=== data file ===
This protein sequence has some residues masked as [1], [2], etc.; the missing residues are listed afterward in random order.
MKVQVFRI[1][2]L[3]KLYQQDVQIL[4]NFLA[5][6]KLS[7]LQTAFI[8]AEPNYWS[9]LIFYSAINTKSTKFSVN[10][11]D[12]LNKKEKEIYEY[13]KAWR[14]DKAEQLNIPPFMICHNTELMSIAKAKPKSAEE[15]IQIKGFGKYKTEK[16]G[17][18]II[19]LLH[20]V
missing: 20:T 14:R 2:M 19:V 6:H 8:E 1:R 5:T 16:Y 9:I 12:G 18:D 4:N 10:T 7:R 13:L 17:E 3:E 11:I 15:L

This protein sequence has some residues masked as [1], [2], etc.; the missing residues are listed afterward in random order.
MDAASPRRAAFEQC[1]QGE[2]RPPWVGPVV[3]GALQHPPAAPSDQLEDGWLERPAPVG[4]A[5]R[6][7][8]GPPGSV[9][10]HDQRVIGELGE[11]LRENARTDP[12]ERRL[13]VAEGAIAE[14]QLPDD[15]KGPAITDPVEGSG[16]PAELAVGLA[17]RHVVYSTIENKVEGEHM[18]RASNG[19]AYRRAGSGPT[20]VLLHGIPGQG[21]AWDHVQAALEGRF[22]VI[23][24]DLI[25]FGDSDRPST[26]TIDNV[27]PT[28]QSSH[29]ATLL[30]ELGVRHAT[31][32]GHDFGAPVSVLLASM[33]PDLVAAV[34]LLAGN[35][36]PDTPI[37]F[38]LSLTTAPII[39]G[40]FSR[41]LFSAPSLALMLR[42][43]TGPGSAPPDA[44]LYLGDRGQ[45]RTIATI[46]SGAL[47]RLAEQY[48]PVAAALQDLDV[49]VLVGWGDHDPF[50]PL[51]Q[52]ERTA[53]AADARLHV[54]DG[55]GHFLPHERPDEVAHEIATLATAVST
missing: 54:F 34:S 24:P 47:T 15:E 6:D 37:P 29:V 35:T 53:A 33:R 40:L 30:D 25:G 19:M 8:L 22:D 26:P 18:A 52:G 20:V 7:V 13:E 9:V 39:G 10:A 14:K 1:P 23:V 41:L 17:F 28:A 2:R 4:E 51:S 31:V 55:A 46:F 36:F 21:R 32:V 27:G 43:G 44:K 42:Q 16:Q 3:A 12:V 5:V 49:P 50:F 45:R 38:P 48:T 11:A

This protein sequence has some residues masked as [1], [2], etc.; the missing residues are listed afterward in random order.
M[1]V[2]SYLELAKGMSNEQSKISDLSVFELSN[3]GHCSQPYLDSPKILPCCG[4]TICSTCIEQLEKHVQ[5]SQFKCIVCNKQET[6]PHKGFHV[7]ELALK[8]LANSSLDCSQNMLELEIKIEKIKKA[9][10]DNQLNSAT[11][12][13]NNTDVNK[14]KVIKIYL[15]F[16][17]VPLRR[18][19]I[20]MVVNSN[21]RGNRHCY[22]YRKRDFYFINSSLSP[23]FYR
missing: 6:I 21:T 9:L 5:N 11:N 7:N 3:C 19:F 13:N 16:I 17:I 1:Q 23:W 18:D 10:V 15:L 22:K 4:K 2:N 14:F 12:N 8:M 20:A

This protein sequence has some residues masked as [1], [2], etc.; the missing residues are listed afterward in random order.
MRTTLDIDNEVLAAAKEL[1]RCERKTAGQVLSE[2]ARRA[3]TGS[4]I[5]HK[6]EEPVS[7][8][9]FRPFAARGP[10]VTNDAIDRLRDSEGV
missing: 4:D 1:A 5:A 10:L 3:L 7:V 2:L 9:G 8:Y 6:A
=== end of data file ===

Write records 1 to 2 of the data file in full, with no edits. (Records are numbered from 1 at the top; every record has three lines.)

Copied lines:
This protein sequence has some residues masked as [1], [2], etc.; the missing residues are listed afterward in random order.
MKVQVFRI[1][2]L[3]KLYQQDVQIL[4]NFLA[5][6]KLS[7]LQTAFI[8]AEPNYWS[9]LIFYSAINTKSTKFSVN[10][11]D[12]LNKKEKEIYEY[13]KAWR[14]DKAEQLNIPPFMICHNTELMSIAKAKPKSAEE[15]IQIKGFGKYKTEK[16]G[17][18]II[19]LLH[20]V
missing: 20:T 14:R 2:M 19:V 6:H 8:E 1:R 5:T 16:Y 9:I 12:G 18:D 4:N 10:T 7:R 13:L 17:E 3:E 11:I 15:L

This protein sequence has some residues masked as [1], [2], etc.; the missing residues are listed afterward in random order.
MDAASPRRAAFEQC[1]QGE[2]RPPWVGPVV[3]GALQHPPAAPSDQLEDGWLERPAPVG[4]A[5]R[6][7][8]GPPGSV[9][10]HDQRVIGELGE[11]LRENARTDP[12]ERRL[13]VAEGAIAE[14]QLPDD[15]KGPAITDPVEGSG[16]PAELAVGLA[17]RHVVYSTIENKVEGEHM[18]RASNG[19]AYRRAGSGPT[20]VLLHGIPGQG[21]AWDHVQAALEGRF[22]VI[23][24]DLI[25]FGDSDRPST[26]TIDNV[27]PT[28]QSSH[29]ATLL[30]ELGVRHAT[31][32]GHDFGAPVSVLLASM[33]PDLVAAV[34]LLAGN[35][36]PDTPI[37]F[38]LSLTTAPII[39]G[40]FSR[41]LFSAPSLALMLR[42][43]TGPGSAPPDA[44]LYLGDRGQ[45]RTIATI[46]SGAL[47]RLAEQY[48]PVAAALQDLDV[49]VLVGWGDHDPF[50]PL[51]Q[52]ERTA[53]AADARLHV[54]DG[55]GHFLPHERPDEVAHEIATLATAVST
missing: 54:F 34:S 24:P 47:T 15:E 6:D 37:P 29:V 35:T 53:A 33:R 40:L 30:D 25:G 19:M 8:L 22:D 26:P 18:A 52:G 20:V 7:V 13:E 9:V 39:G 10:A 14:K 1:P 23:V 41:L 17:F 28:A 2:R 4:E 51:S 31:V 55:A 46:F 36:F 21:R 32:V 27:G 43:G 44:K 42:Q 16:Q 3:A 12:V 5:V 49:P 50:F 45:R 38:P 48:T 11:A